• Steglitz49

    Congratulations to Abby and Pia. Two great ladies of football.

  • Weston John

    Grant Wahl has some explaining to do, not picking Alex Morgan in his top 3. Especially after his concern that Marta would win due to “uninformed” voters. Wahl picked (1) Wambach, (2) Sinclair, (3) Lloyd. Lloyd over Morgan? Lloyd’s 2012 stats 15 goals/1 assist versus Morgan’s 28 goals/21 assists. If you just focus on the Olympics, Lloyd 4 goals/0 assist versus Morgan 3 goals/4 assists. Lloyd had a brilliant final in the Olympics…the game-winner set up by Morgan’s pass….and the 2nd goal which was a rocket. But, did Lloyd have a better 2012 than Morgan? C’mon, man.

    • Steglitz49

      Abby got the gong so let’s celebrate and congratulate her.

      Next year it will be hard for Alex to win the award seeing that USA does not compete in major tournaments and the NWSL is only just getting going. All focus will be on Euro-13. Maybe Megan Rapinoe, who has taken the Lyon €uro could get it, or Averbuch or Levin?

      • Weston John

        Next year will be interesting…Maybe Anja Mittag emerges as a candidate as she has a chance to shine in Euros and with Malmo…

        • Steglitz49

          Verily.

          Wolfsburg have some useful lasses too. Maybe FIFA will nominate Averbuch, Hagen or Horan to keep the USA right if not content? Do you expect Miyama to be nominated again?

    • Kernel Thai

      The question about Grant Wahl is why he has the vote and wouldnt it be better served in the hands of a journalist who specializes in Women’s football. The fact that Christie Rampone had Morgan 1st and Jill Ellis had her 2nd speaks volumes.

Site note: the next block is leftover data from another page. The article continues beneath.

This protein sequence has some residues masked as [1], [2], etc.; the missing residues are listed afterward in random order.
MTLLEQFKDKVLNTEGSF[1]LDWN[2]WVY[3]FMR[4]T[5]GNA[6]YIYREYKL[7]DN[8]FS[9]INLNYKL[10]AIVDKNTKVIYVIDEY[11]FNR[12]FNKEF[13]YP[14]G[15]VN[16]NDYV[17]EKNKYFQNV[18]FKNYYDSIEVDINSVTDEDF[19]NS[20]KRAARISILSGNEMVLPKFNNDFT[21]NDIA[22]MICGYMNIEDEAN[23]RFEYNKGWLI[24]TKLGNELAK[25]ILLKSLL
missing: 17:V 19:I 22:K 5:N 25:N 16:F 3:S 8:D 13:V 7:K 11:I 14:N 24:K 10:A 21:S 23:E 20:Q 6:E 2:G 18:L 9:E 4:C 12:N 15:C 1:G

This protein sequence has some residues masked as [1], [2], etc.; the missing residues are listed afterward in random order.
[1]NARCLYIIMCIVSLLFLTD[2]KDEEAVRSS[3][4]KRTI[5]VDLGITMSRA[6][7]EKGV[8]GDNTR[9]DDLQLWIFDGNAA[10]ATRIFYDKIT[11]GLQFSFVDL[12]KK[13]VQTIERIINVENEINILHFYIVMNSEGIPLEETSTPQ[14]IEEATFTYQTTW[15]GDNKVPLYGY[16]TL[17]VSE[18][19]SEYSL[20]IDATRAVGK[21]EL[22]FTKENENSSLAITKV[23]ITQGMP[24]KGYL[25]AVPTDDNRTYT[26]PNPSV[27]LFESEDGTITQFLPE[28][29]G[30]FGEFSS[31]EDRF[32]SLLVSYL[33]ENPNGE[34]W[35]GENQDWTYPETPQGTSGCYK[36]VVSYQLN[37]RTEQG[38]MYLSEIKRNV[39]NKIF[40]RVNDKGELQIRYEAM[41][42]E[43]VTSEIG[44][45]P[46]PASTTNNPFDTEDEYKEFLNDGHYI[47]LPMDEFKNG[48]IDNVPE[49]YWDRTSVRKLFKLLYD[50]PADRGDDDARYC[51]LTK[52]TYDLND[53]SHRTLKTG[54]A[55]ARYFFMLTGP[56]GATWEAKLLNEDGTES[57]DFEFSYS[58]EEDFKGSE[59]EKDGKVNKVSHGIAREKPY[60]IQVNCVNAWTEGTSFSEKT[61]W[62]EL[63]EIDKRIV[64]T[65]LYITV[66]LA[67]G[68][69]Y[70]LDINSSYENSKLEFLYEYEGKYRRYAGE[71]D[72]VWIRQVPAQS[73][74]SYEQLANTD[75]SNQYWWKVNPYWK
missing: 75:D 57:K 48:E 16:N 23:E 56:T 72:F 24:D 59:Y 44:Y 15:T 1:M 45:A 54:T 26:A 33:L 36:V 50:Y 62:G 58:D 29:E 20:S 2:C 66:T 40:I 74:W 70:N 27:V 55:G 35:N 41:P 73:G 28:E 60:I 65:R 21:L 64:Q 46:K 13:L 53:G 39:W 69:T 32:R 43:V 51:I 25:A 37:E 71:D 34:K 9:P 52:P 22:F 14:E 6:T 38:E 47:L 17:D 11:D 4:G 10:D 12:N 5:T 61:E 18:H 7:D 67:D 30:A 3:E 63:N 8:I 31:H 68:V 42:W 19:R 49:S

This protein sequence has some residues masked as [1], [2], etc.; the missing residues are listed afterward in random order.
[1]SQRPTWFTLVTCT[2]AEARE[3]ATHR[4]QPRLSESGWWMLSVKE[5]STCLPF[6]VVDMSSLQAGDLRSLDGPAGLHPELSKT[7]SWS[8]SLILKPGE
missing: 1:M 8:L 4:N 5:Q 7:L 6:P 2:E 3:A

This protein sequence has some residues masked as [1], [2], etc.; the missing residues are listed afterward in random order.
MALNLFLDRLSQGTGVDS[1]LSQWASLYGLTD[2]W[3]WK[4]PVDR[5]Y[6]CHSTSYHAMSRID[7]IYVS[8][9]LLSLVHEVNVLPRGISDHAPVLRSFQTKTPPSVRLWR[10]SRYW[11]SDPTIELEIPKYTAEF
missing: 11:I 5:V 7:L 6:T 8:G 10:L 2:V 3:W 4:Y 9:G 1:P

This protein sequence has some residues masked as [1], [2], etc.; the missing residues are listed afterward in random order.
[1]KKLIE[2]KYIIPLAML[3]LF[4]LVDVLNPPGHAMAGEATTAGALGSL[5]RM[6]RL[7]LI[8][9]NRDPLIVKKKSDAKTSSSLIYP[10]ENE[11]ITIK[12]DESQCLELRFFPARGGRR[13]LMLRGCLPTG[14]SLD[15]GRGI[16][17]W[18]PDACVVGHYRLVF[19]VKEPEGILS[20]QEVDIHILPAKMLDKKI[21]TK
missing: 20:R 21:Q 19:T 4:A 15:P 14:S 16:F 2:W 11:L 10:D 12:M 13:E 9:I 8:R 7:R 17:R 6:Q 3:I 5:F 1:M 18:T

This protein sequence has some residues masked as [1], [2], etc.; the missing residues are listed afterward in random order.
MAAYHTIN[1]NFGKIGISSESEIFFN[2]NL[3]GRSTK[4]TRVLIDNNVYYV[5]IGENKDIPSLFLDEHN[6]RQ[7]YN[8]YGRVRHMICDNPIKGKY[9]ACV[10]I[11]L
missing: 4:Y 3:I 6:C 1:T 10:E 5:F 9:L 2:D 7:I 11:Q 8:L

• Allie

        Sermanni (who voted as the coach of Australia) also selected Morgan first. Sinclair second, Wambach third.

  • Chris

    Grant Wahl doesn’t have a clue. He has Lloyd over Morgan. That’s ridiculous!

  • Kernel Thai

    There were a lot of amazing things looking at the numbers. Sinclair, who ended up 5th was only the 7th most popular in the coach’s vote. Lloyd was 2nd in the media vote. Morgan had a 4th and two 5ths on the three lists yet still managed 3rd overall. Morgan beat Sawa for 3rd place by only .02 % but .37% of the votes were thrown out due to error which prolly would have effected 3rd place.

    • Steglitz49

      The media, Kernel, the media. They favored some. An interesting pattern.

      • Kernel Thai

        Or…they based their vote on the only game they saw…the gold medal game…assuming they didnt just base it on the headline of the gold medal game :)

        • Steglitz49

          The time has come, the Walruss said, to talk of many things, such as that Brazil did not play in the final. Verily they were knocked out in the QF by Japan, yet no Japanese lady made the final three. Brazil is still the strongest brand name in soccer as witness spectator numbers at the Olympic games.

          Worse, only Ms Rapinoe scored less than Miyama among the media, while Ms Sinclair did as well as Marta. That the coaches were not so favorable to Ms Sinclair stands to reason. That is the way the cookie crumbles.

          Nevertheless, the records are clear: Miyama World Champion (which is what matters) and olympic silver while Sinclair an olympic bronze.

  • Allie